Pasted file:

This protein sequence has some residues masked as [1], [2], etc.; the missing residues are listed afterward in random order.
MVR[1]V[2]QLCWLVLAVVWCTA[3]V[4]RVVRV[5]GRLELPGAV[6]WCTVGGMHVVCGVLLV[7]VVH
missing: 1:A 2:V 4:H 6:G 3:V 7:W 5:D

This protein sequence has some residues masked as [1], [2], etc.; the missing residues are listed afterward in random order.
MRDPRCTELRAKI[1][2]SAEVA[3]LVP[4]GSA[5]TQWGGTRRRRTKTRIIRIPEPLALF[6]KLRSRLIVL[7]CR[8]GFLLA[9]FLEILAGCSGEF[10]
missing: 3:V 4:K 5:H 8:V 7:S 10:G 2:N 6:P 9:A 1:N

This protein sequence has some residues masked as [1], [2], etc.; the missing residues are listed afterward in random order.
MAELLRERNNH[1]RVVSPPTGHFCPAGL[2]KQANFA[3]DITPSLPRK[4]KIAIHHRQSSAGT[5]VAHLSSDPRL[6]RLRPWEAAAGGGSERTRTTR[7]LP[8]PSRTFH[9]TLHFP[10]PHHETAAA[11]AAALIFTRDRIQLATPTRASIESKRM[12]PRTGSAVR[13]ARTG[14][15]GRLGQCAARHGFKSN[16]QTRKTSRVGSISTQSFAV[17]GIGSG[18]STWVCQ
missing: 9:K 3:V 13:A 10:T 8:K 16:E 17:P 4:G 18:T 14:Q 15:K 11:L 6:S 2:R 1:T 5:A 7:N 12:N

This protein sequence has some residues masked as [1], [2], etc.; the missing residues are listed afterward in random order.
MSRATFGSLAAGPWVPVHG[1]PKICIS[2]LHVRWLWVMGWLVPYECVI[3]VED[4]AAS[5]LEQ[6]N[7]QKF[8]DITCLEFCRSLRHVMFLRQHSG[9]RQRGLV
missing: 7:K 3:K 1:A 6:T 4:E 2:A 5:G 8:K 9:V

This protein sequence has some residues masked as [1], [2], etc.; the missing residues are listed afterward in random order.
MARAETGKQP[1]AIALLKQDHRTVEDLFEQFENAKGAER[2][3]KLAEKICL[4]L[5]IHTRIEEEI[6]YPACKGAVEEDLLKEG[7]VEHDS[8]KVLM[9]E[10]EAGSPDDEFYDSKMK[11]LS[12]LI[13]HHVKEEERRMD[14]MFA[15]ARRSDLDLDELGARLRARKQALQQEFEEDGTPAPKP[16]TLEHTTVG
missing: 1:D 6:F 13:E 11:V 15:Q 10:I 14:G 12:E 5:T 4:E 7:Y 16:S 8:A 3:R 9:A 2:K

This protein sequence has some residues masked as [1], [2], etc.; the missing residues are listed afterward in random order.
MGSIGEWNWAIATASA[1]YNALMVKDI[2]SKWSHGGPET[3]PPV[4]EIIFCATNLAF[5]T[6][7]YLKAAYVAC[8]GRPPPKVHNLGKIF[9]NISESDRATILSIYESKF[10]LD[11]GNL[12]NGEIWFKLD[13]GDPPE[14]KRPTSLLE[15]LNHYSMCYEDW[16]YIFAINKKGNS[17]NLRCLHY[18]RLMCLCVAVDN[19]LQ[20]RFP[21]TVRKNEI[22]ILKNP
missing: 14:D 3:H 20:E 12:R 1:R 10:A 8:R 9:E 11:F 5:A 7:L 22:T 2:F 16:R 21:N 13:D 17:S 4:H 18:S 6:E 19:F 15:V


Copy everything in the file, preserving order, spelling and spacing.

This protein sequence has some residues masked as [1], [2], etc.; the missing residues are listed afterward in random order.
MVR[1]V[2]QLCWLVLAVVWCTA[3]V[4]RVVRV[5]GRLELPGAV[6]WCTVGGMHVVCGVLLV[7]VVH
missing: 1:A 2:V 4:H 6:G 3:V 7:W 5:D

This protein sequence has some residues masked as [1], [2], etc.; the missing residues are listed afterward in random order.
MRDPRCTELRAKI[1][2]SAEVA[3]LVP[4]GSA[5]TQWGGTRRRRTKTRIIRIPEPLALF[6]KLRSRLIVL[7]CR[8]GFLLA[9]FLEILAGCSGEF[10]
missing: 3:V 4:K 5:H 8:V 7:S 10:G 2:N 6:P 9:A 1:N

This protein sequence has some residues masked as [1], [2], etc.; the missing residues are listed afterward in random order.
MAELLRERNNH[1]RVVSPPTGHFCPAGL[2]KQANFA[3]DITPSLPRK[4]KIAIHHRQSSAGT[5]VAHLSSDPRL[6]RLRPWEAAAGGGSERTRTTR[7]LP[8]PSRTFH[9]TLHFP[10]PHHETAAA[11]AAALIFTRDRIQLATPTRASIESKRM[12]PRTGSAVR[13]ARTG[14][15]GRLGQCAARHGFKSN[16]QTRKTSRVGSISTQSFAV[17]GIGSG[18]STWVCQ
missing: 9:K 3:V 13:A 10:T 8:K 16:E 17:P 4:G 18:T 14:Q 15:K 11:L 6:S 2:R 1:T 5:A 7:N 12:N

This protein sequence has some residues masked as [1], [2], etc.; the missing residues are listed afterward in random order.
MSRATFGSLAAGPWVPVHG[1]PKICIS[2]LHVRWLWVMGWLVPYECVI[3]VED[4]AAS[5]LEQ[6]N[7]QKF[8]DITCLEFCRSLRHVMFLRQHSG[9]RQRGLV
missing: 7:K 3:K 1:A 6:T 4:E 2:A 5:G 8:K 9:V

This protein sequence has some residues masked as [1], [2], etc.; the missing residues are listed afterward in random order.
MARAETGKQP[1]AIALLKQDHRTVEDLFEQFENAKGAER[2][3]KLAEKICL[4]L[5]IHTRIEEEI[6]YPACKGAVEEDLLKEG[7]VEHDS[8]KVLM[9]E[10]EAGSPDDEFYDSKMK[11]LS[12]LI[13]HHVKEEERRMD[14]MFA[15]ARRSDLDLDELGARLRARKQALQQEFEEDGTPAPKP[16]TLEHTTVG
missing: 1:D 6:F 13:E 11:V 15:Q 10:I 14:G 12:E 5:T 4:E 7:Y 16:S 8:A 3:R 9:A 2:K

This protein sequence has some residues masked as [1], [2], etc.; the missing residues are listed afterward in random order.
MGSIGEWNWAIATASA[1]YNALMVKDI[2]SKWSHGGPET[3]PPV[4]EIIFCATNLAF[5]T[6][7]YLKAAYVAC[8]GRPPPKVHNLGKIF[9]NISESDRATILSIYESKF[10]LD[11]GNL[12]NGEIWFKLD[13]GDPPE[14]KRPTSLLE[15]LNHYSMCYEDW[16]YIFAINKKGNS[17]NLRCLHY[18]RLMCLCVAVDN[19]LQ[20]RFP[21]TVRKNEI[22]ILKNP
missing: 14:D 3:H 20:E 12:R 1:R 10:A 8:R 9:E 11:F 5:A 7:L 22:T 2:F 16:R 21:N 13:D 17:S 4:H 18:S 6:E 19:F 15:V